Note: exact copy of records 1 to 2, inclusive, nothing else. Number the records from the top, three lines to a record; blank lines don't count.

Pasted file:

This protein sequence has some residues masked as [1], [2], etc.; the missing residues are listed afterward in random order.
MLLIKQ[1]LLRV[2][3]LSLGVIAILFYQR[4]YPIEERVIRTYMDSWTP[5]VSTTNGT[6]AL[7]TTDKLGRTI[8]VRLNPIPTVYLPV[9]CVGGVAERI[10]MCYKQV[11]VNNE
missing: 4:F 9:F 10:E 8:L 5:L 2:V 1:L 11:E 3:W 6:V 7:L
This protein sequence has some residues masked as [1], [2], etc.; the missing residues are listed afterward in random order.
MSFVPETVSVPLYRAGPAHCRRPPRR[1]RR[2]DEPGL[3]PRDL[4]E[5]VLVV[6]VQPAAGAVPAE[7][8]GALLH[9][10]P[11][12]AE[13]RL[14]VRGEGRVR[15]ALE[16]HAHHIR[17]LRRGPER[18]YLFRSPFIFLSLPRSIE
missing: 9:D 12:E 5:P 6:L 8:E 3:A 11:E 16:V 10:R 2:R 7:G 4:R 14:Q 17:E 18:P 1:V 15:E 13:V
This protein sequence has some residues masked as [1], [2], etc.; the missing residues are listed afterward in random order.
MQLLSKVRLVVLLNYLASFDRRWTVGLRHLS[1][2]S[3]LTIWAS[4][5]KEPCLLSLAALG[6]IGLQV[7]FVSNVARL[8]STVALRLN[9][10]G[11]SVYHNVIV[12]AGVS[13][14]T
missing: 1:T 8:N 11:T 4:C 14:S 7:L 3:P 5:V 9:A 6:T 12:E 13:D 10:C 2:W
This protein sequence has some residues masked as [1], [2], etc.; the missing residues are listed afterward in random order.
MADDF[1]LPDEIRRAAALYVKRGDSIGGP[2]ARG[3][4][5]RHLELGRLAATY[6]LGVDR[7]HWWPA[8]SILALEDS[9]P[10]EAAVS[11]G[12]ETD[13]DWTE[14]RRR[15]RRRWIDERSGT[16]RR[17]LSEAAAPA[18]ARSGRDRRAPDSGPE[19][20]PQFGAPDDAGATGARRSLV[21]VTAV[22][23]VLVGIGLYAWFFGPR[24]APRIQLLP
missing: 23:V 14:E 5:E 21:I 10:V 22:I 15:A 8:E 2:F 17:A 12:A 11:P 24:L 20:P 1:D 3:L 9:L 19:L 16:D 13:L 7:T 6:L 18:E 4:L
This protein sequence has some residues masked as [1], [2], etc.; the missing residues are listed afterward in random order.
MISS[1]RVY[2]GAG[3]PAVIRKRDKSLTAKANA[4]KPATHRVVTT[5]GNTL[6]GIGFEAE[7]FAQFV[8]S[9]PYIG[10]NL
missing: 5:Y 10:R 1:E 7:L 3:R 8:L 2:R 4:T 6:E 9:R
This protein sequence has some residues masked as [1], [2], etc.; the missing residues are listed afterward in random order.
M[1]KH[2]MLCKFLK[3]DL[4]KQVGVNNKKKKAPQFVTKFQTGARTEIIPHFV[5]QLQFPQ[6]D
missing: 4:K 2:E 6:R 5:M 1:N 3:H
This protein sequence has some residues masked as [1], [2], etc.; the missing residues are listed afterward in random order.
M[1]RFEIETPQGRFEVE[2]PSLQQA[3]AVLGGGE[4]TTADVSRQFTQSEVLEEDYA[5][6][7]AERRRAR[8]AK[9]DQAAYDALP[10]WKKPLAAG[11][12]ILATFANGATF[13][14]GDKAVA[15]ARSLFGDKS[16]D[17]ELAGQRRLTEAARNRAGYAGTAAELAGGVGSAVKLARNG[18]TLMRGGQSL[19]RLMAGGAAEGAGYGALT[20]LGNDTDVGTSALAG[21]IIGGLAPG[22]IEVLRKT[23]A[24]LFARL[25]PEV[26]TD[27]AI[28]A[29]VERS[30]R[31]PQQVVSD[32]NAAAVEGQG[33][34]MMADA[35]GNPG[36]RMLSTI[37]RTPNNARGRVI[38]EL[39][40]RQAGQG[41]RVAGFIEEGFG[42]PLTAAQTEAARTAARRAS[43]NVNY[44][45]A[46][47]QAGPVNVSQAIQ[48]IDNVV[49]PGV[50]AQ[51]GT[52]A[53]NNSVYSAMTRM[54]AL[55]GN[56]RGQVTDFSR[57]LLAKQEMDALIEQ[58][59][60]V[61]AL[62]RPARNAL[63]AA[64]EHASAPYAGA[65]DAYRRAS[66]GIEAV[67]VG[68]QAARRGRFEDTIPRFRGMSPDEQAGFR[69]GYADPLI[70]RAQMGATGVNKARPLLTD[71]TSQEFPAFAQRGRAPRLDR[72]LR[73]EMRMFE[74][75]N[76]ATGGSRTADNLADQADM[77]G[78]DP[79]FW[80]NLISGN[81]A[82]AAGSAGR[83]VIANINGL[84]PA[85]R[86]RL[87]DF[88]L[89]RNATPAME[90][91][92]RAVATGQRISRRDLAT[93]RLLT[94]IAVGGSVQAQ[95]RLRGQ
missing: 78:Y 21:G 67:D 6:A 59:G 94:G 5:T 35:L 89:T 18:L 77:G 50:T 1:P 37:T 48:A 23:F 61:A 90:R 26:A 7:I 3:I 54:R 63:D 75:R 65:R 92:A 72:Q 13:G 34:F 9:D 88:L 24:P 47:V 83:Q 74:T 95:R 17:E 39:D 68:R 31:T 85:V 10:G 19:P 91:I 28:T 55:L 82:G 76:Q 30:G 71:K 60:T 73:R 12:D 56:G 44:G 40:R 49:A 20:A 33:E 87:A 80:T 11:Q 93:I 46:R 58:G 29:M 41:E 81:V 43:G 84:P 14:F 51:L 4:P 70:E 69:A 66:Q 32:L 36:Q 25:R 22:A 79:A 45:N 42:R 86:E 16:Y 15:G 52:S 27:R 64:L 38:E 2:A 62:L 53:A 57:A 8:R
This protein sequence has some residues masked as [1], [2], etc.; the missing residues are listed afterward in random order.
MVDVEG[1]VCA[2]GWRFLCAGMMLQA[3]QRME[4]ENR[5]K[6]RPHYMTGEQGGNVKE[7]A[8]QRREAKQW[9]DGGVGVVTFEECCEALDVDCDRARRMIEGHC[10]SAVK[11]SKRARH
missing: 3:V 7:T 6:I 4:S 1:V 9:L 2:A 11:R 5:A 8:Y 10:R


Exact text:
This protein sequence has some residues masked as [1], [2], etc.; the missing residues are listed afterward in random order.
MLLIKQ[1]LLRV[2][3]LSLGVIAILFYQR[4]YPIEERVIRTYMDSWTP[5]VSTTNGT[6]AL[7]TTDKLGRTI[8]VRLNPIPTVYLPV[9]CVGGVAERI[10]MCYKQV[11]VNNE
missing: 4:F 9:F 10:E 8:L 5:L 2:V 1:L 11:E 3:W 6:V 7:L
This protein sequence has some residues masked as [1], [2], etc.; the missing residues are listed afterward in random order.
MSFVPETVSVPLYRAGPAHCRRPPRR[1]RR[2]DEPGL[3]PRDL[4]E[5]VLVV[6]VQPAAGAVPAE[7][8]GALLH[9][10]P[11][12]AE[13]RL[14]VRGEGRVR[15]ALE[16]HAHHIR[17]LRRGPER[18]YLFRSPFIFLSLPRSIE
missing: 9:D 12:E 5:P 6:L 8:E 3:A 11:E 16:V 10:R 2:R 7:G 4:R 14:Q 17:E 18:P 1:V 15:E 13:V